Swarthmore Microbiologist to Head Waksman Foundation
This month, Swarthmore College Professor of Biology Amy Cheng Vollmer will assume the presidency of the Waksman Foundation for Microbiology. She is the fourth president in the history of the foundation, known in recent years for supporting critical areas viewed as underfunded by other agencies, including the education and training of young scientists, use of contemporary communications technology in teaching, support of microbiological science in developing countries, and programs to improve K-12 science teaching and science reporting in the media.
"Both the Waksman Foundation and Swarthmore College support excellence in education and research," says Vollmer, whose research focuses on the bacterial stress response. "I am pleased that the association between the two are strengthened by our leadership and alumni connections."
Those connections include Byron Waksman '40, an immunologist and the Foundation's second president, and Nan Waksman Schanbacher '72. Schanbacher, granddaughter of the Foundation's founder, will serve as vice president and chair of the board. "I believe it's fitting that the Foundation's headquarters are now here at Swarthmore," Vollmer adds, noting that they are housed in the microbiology research laboratory in the College's Martin Biological Laboratories.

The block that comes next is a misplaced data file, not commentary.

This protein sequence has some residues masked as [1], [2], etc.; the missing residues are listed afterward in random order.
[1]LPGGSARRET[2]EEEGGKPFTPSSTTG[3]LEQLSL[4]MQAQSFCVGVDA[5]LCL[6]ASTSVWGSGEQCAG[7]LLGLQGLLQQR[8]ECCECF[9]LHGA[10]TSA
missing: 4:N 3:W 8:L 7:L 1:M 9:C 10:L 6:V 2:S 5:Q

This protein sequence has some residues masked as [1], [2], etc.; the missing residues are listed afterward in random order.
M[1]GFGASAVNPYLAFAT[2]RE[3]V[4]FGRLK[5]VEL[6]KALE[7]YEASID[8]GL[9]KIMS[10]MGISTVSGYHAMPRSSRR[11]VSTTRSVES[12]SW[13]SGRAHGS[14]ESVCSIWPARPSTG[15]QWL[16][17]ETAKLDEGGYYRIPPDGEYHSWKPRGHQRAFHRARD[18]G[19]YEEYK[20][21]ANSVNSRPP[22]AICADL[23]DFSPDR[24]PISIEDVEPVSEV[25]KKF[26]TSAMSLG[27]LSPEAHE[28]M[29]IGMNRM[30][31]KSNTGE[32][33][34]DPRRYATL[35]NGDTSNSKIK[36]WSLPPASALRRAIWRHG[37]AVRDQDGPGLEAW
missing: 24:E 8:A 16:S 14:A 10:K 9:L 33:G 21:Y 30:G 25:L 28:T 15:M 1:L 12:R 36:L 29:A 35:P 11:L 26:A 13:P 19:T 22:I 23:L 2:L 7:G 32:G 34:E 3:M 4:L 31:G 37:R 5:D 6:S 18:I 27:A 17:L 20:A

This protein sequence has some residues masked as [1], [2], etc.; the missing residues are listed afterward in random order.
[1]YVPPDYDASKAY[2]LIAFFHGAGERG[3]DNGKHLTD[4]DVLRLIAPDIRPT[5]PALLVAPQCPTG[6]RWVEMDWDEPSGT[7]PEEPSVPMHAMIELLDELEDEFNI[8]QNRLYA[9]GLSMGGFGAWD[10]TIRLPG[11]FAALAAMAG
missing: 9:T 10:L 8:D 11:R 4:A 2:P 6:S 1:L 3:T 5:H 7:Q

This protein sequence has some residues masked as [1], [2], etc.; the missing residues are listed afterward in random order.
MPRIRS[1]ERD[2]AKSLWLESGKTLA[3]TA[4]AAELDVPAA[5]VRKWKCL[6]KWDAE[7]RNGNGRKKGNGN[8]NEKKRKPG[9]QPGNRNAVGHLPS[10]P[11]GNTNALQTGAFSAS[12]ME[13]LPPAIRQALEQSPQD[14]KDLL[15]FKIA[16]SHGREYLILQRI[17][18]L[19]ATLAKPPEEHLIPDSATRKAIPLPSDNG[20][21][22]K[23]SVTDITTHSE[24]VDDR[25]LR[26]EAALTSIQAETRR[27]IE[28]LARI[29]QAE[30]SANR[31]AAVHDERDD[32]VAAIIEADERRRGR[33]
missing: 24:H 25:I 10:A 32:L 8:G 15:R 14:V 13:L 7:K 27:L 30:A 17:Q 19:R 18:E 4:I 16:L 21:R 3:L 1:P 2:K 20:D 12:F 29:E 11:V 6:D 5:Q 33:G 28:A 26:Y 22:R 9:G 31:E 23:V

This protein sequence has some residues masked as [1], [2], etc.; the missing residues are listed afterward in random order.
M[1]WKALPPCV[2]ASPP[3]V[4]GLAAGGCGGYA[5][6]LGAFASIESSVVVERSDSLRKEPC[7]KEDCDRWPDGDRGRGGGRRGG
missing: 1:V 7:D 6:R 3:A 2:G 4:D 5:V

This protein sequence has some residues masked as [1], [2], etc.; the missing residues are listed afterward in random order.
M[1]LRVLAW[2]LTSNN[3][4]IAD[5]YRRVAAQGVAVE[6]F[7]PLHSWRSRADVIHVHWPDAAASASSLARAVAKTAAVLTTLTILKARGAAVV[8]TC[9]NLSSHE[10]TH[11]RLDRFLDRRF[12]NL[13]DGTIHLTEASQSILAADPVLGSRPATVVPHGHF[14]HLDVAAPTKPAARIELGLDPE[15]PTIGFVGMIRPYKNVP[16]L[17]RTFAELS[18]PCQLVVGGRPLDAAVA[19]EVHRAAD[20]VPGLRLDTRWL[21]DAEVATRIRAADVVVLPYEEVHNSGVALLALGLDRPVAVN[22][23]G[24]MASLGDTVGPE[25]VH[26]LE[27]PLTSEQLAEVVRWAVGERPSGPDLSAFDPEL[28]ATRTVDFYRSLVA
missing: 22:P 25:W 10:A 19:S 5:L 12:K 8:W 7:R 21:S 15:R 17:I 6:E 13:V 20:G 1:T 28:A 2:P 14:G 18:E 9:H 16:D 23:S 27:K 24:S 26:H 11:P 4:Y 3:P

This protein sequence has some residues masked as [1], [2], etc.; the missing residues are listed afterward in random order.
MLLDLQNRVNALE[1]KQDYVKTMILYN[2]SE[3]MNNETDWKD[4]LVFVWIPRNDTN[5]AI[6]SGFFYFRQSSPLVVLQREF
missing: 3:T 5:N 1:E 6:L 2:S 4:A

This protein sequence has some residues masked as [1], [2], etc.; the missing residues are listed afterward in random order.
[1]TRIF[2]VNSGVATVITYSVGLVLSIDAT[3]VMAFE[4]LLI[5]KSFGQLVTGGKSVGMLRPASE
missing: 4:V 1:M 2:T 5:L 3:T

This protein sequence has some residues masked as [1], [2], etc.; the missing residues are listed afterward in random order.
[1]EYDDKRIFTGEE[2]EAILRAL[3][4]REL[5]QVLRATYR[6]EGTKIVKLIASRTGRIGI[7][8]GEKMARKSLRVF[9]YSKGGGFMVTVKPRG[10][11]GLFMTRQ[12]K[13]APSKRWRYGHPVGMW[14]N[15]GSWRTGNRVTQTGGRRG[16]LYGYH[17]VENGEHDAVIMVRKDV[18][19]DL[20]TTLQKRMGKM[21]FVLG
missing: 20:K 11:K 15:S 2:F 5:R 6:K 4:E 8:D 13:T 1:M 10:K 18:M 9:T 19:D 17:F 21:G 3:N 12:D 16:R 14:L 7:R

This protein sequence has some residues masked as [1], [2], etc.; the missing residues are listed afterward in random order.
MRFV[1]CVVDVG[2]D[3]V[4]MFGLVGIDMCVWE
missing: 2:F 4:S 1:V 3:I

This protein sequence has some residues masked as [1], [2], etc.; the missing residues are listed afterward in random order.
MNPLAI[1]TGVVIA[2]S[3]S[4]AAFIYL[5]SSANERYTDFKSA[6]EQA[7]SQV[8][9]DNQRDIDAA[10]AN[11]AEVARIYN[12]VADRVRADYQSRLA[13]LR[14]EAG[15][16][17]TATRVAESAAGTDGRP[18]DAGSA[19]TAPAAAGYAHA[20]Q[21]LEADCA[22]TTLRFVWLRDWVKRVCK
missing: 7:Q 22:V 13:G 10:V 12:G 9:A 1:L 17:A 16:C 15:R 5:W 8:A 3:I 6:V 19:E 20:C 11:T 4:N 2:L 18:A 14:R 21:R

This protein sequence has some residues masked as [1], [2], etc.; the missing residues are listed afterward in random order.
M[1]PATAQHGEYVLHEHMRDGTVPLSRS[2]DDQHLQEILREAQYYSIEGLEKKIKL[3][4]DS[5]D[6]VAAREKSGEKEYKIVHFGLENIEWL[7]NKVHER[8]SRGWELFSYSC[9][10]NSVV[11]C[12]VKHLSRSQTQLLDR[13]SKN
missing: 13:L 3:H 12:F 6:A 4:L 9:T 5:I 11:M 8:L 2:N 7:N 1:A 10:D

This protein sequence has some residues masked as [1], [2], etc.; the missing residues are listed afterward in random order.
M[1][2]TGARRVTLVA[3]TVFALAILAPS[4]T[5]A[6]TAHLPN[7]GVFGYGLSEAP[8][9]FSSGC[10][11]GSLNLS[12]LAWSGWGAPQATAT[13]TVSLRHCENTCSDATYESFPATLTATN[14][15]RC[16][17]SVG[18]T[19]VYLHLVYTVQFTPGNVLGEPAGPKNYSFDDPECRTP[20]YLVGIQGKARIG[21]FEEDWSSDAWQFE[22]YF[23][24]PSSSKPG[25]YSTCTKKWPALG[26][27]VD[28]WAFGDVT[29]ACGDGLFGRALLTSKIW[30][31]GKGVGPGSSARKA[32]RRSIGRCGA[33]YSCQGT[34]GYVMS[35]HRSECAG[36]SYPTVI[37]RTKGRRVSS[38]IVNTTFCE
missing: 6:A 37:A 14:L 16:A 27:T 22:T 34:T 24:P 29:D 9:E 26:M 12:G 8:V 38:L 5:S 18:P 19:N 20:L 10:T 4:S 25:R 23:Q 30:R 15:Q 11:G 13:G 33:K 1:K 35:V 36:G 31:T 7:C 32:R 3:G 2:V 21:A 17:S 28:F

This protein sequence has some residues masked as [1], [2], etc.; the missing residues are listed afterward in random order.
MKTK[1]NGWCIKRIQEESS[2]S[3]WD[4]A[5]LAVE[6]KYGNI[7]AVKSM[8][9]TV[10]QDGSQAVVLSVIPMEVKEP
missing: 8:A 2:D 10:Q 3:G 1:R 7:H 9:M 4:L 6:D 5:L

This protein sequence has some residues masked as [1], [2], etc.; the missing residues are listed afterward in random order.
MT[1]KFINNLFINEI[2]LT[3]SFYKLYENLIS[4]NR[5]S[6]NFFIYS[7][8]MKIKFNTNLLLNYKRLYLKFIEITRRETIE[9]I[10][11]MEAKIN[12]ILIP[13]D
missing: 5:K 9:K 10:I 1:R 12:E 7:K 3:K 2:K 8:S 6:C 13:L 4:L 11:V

Vollmer, a member of the Swarthmore faculty since 1989, is chair-elect of the General Microbiology Division of the American Society for Microbiology (ASM). She is also a nationally-consulted expert on microbiology education, having served as the editor-in-chief for four years of the peer-reviewed journal Microbiology Education, now the Journal of Microbiology and Biology Education. Last year, Vollmer received the Carksi Distinguished Undergraduate Educator Award, which is awarded by the ASM. The address she gave upon receiving the award is featured here.
The Waksman Foundation was founded in 1951 by Selman A. Waksman, who received the 1952 Nobel Prize in Medicine for the discovery of streptomycin, the first effective treatment against tuberculosis in humans. The Foundation has supported research and education in the general field of microbiology, including medical disciplines, agricultural and soil microbiology, marine microbiology, and the diverse environmental interactions of microbes.